Some people are simply good at what they do, and Jan Koula is a shining example of that. His talent is immortalized in a number of buildings, their historic redevelopments, and his publication and teaching activities. While the general public might not know of his architectural achievements, those well versed in the field truly appreciate him.
Jan Koula dedicated his life to his studies and work – but while he chose architecture to be his main field, he also found interest in the folk arts and crafts. He even became a professor in ornamental painting, and this passion made him a well-respected specialist in the Czech Republic. He was also known as an expert and promoter of various forms of folk arts.
The number of buildings he designed from scratch is not as high as one might think. One that is certainly worth mentioning is his luxurious villa in Prague – Bubeneč, decorated with fine folk motives, and the nearby Suchard’s villa, also decorated in a similar ornamental style but also highly luxurious. The Svatopluk Čech bridge is also remarkable; it amazes onlookers with its metal arcs and luxurious secession-style decorations. One other specialty that often piques the interest of bystanders are the statues located on the tall columns by Antonín Poppa.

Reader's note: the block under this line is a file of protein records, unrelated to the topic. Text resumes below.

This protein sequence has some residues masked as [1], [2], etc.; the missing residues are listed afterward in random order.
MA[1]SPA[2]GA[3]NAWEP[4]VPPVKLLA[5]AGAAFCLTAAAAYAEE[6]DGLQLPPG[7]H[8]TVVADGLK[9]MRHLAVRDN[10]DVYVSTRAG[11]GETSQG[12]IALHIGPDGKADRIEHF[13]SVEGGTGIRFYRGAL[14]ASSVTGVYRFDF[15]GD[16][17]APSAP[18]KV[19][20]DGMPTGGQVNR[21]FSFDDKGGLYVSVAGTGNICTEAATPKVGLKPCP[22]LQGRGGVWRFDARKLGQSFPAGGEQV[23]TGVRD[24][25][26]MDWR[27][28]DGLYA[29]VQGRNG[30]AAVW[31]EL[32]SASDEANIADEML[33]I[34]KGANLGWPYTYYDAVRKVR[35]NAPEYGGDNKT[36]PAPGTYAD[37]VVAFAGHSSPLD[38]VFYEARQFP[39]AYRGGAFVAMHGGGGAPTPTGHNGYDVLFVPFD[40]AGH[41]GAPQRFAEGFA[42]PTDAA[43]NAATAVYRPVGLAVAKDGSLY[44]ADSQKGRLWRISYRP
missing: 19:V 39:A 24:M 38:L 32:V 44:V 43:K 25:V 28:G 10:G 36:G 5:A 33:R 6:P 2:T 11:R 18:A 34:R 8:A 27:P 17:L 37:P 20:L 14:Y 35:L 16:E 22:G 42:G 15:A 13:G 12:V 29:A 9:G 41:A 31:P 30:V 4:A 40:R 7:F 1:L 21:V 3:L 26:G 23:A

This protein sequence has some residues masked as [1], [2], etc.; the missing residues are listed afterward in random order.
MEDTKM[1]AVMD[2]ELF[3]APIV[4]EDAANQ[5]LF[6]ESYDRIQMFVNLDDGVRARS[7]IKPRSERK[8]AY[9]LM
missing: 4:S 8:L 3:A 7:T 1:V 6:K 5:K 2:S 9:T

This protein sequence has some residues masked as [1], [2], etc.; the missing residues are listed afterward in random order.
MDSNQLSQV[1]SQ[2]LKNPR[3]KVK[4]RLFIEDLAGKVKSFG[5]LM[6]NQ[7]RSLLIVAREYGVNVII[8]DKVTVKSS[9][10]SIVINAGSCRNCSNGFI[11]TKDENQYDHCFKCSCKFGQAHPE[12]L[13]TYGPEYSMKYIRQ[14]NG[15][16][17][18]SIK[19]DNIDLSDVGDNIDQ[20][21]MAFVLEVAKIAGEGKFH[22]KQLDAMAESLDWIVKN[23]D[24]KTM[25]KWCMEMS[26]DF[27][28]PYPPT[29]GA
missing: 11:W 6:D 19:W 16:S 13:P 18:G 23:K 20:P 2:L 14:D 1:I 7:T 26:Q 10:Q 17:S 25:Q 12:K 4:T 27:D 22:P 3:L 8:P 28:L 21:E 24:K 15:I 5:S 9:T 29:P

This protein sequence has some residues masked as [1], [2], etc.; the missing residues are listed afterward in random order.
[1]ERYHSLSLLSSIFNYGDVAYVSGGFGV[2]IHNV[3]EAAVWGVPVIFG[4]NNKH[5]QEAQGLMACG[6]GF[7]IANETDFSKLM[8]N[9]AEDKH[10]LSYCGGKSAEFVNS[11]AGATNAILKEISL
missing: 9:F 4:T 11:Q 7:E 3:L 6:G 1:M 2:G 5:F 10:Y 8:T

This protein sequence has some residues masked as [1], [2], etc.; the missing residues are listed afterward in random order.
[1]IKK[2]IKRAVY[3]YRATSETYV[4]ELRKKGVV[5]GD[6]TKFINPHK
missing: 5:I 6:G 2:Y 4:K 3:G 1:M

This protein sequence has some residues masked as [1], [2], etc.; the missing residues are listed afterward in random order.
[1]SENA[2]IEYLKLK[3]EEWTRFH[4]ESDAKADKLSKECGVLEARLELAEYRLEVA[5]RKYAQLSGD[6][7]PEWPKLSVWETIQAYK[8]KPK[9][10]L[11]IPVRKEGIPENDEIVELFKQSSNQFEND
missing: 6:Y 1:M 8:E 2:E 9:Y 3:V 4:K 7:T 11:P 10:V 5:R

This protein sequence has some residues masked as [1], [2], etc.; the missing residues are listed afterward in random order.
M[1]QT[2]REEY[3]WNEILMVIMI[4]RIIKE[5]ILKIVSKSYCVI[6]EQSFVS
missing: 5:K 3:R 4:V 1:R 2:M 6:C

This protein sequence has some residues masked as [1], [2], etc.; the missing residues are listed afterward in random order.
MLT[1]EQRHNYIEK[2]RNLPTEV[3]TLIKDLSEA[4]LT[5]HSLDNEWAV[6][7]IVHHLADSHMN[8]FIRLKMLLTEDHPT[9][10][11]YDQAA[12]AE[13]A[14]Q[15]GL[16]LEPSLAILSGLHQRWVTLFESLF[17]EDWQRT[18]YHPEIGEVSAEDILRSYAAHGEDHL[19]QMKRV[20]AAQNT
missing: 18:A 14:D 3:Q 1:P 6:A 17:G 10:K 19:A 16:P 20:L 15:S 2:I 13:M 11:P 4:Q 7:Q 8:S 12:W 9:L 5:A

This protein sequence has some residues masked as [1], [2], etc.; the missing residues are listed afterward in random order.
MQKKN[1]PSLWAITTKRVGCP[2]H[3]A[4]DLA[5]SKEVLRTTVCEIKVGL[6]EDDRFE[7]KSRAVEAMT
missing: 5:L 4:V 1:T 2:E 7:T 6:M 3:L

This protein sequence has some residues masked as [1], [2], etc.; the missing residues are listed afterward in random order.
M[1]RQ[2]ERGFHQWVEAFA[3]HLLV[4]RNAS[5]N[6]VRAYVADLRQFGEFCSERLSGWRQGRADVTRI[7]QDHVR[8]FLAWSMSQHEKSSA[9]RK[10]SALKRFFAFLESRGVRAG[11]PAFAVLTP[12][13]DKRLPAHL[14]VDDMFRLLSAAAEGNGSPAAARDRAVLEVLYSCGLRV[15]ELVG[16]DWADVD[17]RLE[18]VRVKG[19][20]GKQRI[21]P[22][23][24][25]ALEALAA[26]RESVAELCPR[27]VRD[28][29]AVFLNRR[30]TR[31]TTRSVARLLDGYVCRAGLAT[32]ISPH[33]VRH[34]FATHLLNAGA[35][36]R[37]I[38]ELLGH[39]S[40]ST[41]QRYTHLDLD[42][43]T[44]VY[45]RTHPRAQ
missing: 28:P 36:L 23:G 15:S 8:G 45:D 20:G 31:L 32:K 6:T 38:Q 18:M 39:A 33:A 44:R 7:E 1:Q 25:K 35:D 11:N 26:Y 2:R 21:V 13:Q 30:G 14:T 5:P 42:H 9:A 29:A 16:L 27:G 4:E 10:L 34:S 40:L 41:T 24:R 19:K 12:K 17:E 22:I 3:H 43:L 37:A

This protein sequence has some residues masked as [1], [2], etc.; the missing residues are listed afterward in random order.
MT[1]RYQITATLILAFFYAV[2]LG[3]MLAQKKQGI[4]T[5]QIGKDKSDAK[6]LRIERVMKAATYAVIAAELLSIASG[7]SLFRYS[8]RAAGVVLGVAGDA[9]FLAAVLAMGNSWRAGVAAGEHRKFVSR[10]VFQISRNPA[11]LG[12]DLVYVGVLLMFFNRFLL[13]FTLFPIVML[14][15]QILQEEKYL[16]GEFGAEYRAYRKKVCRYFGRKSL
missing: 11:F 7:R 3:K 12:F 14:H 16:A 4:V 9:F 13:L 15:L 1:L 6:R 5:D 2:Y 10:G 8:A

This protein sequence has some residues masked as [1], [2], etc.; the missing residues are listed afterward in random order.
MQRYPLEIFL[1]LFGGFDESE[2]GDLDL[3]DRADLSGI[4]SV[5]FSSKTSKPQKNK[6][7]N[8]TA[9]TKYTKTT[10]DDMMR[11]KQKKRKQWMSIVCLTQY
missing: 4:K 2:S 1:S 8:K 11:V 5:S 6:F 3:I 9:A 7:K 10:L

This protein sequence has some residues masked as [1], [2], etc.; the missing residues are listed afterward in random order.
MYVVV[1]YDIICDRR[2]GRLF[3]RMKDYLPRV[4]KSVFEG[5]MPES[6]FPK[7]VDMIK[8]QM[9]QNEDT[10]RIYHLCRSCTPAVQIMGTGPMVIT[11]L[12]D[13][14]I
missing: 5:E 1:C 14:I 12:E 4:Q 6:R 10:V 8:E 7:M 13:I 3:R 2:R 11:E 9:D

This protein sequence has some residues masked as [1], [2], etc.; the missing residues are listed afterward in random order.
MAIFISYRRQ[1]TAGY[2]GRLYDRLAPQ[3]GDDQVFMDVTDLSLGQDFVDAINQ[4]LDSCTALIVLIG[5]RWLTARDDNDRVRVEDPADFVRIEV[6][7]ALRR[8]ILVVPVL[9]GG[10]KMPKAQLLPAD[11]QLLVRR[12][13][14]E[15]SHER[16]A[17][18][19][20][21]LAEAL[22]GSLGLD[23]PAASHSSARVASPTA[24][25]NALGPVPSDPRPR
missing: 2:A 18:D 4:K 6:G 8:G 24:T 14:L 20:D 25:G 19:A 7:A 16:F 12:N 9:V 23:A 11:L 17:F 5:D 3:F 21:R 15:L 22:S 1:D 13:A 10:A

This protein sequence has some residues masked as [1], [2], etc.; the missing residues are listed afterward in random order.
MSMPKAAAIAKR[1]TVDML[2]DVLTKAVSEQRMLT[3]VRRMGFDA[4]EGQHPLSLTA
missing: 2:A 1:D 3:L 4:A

His work was not focused primarily on monumental buildings; instead, he designed sgraffitos, worked with ceramics, cut and engraved glass, and designed jewelry and furniture. He spent hours working on small details and minor improvements – exercising and focusing his patience. And the results were worth it – the outcome being the desired artistic results.
With love and due care, he worked on restoring historic and older buildings – both interiors and exteriors. Among others, he worked on today’s government presidium, the Old Town Hall, and the U Minuty house. Thanks to his expertise on architecture, historic buildings and folk arts, he was often part of supervisory boards – for instance when clearing Old Prague and furnishing the Karlštejn castle.
His contribution to the world did not consist of a list of luxurious buildings, but rather his love for what he prized the most – art, its creation and preservation.